‘An holistic view’ of risk? Universities UK’s leaked response to USS’s September 2017 employer consultation
Number 60: #USSbriefs60
This is a USSbrief that belongs to the OpenUPP (Open USS Pension Panel) series.
Of all the problems associated with the 2017 USS valuation, the assessment and use of employers’ ‘risk appetite’ remains one of the greatest. The leak of UUK’s October response to USS’s September 2017 Technical Provisions consultation allows us to fill in one more piece of the puzzle. This UUK document purports to summarise employers’ responses to this consultation, alongside other consultations and events extending back to September 2016. It argues that USS’s proposals lie ‘at the very top end (in terms of risk) of what would be acceptable’, and that while a ‘small majority’ of employers (53%) accept that level of risk, a ‘significant minority’ (42%) want to take less risk. This argument informed the changes which USS subsequently made to its valuation assumptions, driving up the deficit and cost of contributions, and giving UUK a pretext for arguing that the Defined Benefit (DB) element of USS should be closed. In short, this document was pivotal in causing the current crisis in USS.
This document’s high-level statements concerning employer risk appetite have in fact been known for some time. UUK, in their attempt in March 2018 to respond to the multiple critiques of how it had gathered evidence to inform the USS valuation, quoted directly from this document when explaining the importance of the ‘significant minority’ that wanted less risk. But in March, UUK unsurprisingly did not mention a particularly fascinating footnote buried deep within the October document. There, with the benefit of hindsight, we can read what appears to be the earliest written documentation we have of UUK’s desire to push through 100% Defined Contribution (DC) for future benefits in the 2017 valuation process. This USSbrief analyses the October document, along with that footnote, as one among countless instances in which UUK use vaguely operationalised conceptions of risk appetite to shore up particular political manoeuvres.
We do not want simply to fill out the historical record here. The problem of assessing employers’ views on risk is still very much live. For as Sam Marsh, elected member of the UCU Joint Negotiating Committee (JNC), has argued, ‘USS have never given any useful information around the risk involved in different investment profiles to employers’. As such, employers have been unable to grasp the full effects of making any particular decision around risk. The current UUK Joint Expert Panel (JEP) consultation at least addresses risk directly — finally acknowledging, subsequent to the JEP’s extensive criticisms of how risk appetite has been assessed, that risk is both subjective and multi-faceted. UUK in that consultation admit that they ‘believe it would be very difficult for many employers to provide a clear answer to the isolated question: “What level of pension risk do you believe will be acceptable in 20 years’ time?”’ (p. 18). This sentence in fact demonstrates the profound inadequacy of the methods which they and USS have used to capture employer risk appetite throughout the 2017 valuation. Employer consultations around risk and risk appetite have been, and still are, fatally flawed exercises. That has to change.
The September 2017 employer consultation
It is already well known that UUK’s September 2017 survey was deeply problematic (see #USSbriefs63). It is still unclear whether UUK, in their statements about a ‘significant minority’ (42%) of employers wanting ‘less risk’, gave the same weight to responses from Oxbridge colleges and other tiny institutions as it gave to the largest employers in USS. In addition, a consultant from a company whose portfolio includes transitioning clients from DB to DC schemes provided a template response that was used by a number of Cambridge bursars (see #USSbriefs13). While the JEP, in its September 2018 report, acknowledged neither of these major problems, it did stress that ‘the framing and context of the questions asked of employers have … produced misleading results’ (p. 9).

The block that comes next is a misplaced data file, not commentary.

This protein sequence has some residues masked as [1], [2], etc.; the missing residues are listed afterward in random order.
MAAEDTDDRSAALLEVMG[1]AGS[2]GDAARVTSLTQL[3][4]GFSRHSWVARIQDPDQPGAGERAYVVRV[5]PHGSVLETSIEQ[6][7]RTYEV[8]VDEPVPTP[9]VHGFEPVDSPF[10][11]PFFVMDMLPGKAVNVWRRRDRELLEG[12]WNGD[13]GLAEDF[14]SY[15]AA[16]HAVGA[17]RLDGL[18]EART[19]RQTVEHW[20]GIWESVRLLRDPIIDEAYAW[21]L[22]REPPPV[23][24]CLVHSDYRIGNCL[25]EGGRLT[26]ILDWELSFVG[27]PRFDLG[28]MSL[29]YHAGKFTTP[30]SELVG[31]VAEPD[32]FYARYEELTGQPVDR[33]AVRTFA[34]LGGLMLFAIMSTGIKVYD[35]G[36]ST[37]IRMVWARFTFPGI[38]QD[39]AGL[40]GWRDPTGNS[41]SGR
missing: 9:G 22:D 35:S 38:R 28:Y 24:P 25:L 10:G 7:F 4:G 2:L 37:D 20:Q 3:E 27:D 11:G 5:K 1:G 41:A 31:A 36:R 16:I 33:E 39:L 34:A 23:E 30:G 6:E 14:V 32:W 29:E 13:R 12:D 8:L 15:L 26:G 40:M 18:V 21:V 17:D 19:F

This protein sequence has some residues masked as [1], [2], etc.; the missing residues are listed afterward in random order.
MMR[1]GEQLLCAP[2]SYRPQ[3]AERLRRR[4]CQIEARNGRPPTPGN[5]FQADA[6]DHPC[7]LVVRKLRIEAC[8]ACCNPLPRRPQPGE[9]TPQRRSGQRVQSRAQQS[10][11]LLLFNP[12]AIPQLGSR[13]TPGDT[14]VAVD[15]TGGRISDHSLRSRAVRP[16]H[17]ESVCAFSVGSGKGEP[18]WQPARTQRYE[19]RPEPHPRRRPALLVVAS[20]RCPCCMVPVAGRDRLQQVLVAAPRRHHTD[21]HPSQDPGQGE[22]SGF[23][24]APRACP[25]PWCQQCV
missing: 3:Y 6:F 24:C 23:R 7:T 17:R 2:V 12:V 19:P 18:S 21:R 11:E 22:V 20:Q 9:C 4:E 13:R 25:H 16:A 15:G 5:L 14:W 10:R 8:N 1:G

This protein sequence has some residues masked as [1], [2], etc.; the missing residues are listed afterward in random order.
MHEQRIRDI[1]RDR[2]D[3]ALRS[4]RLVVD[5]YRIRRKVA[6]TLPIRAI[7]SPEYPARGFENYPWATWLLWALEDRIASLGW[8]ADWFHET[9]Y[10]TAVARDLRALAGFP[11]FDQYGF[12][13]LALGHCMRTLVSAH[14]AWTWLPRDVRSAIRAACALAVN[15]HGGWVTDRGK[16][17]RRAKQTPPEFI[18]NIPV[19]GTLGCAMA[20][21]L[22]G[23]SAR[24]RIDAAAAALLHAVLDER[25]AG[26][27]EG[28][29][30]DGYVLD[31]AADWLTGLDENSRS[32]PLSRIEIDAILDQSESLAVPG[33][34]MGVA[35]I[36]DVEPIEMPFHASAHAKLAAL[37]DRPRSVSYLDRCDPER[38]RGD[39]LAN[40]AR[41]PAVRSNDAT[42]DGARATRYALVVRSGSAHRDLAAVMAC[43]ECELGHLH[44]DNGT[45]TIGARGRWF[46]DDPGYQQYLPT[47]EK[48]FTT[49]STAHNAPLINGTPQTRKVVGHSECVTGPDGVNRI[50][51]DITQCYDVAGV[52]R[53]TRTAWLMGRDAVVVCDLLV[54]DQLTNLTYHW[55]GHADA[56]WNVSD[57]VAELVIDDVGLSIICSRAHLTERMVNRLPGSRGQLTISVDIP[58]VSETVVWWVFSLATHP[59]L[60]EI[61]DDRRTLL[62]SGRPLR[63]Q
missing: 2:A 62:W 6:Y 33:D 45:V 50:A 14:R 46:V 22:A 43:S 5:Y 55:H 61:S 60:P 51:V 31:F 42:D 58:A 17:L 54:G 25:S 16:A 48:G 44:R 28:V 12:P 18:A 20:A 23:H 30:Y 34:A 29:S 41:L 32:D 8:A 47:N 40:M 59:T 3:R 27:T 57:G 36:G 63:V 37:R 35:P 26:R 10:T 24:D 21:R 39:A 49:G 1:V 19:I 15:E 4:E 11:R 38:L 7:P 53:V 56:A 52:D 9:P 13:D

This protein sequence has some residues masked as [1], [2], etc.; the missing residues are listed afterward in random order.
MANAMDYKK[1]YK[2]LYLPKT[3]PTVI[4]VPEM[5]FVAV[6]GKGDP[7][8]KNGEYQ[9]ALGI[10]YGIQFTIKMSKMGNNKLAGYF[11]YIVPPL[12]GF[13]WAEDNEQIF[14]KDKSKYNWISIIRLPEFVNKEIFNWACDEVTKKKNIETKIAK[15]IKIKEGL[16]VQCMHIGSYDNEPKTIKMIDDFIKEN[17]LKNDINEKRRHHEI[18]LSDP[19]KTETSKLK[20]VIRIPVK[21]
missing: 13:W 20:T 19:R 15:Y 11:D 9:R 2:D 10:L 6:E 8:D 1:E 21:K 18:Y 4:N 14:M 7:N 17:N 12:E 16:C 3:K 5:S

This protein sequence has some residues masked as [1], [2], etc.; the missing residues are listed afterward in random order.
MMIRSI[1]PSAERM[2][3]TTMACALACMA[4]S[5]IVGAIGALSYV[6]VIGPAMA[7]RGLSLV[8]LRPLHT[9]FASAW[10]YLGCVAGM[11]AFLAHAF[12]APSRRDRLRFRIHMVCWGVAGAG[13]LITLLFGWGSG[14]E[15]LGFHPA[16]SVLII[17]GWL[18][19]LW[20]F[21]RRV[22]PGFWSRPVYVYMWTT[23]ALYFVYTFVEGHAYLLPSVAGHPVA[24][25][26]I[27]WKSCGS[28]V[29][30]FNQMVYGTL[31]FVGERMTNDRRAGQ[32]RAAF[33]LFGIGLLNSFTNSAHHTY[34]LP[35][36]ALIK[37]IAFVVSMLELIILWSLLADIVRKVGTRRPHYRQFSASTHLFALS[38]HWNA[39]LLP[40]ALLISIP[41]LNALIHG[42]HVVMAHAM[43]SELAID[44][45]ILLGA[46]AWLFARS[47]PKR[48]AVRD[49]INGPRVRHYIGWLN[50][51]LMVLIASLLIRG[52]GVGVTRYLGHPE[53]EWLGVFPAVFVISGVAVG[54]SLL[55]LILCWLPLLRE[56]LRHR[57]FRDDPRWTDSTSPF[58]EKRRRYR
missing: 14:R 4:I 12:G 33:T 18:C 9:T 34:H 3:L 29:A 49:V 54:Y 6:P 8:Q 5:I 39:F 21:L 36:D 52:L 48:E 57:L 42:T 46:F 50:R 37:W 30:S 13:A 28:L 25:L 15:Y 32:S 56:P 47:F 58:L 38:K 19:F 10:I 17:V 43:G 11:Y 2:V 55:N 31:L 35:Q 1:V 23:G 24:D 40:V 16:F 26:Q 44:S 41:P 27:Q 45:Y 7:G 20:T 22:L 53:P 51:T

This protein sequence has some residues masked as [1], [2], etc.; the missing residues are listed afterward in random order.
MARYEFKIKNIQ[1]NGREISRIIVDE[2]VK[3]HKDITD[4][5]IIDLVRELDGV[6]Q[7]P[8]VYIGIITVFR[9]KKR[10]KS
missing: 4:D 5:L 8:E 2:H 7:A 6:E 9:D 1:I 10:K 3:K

UUK are deeply committed in the October document to pushing the ‘significant minority’ as hard as they can. They further exaggerate its importance by noting what they call ‘the asymmetry of responses’ — in other words, that the ‘net “take less risk” position’ (which they define as ‘the number of employers wanting less risk minus those wanting more’) is ‘as high as 37%’ (since while 42% wanted less risk, only 5% wanted more). This is an invidious statement: it is very unlikely that a substantial number of employers would have selected (even) more risk than had been proposed in a valuation process that was already preoccupied by the fear that risk levels were too high.
UUK’s model of risk appetite is vague and tendentious. UUK specifically note in the October document that it ‘sought an holistic view from employers’ [our italics] about the ‘overall level of risk proposed’ in the September survey, because the consultation was ‘extremely technical’. One might well replace holistic with the adjectives vague, ill-defined, misleading — or near meaningless.
The October document, in addition to presenting results of the September 2017 survey, draws on a second, also problematic, consultation which UUK undertook in October 2016. This was subsequent to the town hall meetings which they organised, and which featured UUK’s actuarial advisers Aon. The briefing paper for these town hall meetings show clearly how UUK were priming employers to consider ‘more fundamental benefit reform of USS pension provision’ (see #USSbriefs1). Several universities’ responses to this survey have now been made available via Freedom of Information requests. The vagueness of the term ‘risk’ is particularly evident in a response option for question 16: ‘My institution is concerned about the possibility of a less prudent approach being taken and any potential increase in risk being underwritten by our institution’. It is far from clear what exactly such a ‘potential increase in risk’ constitutes and how someone selecting that option would have interpreted such an ill-defined survey question. As methodological tools for eliciting robust data on employers’ views on risk, both the October 2016 and September 2017 consultations are highly unsatisfactory. Yet, the results of both have been used by UUK to shore up a particular vision of what ‘risk’ entails.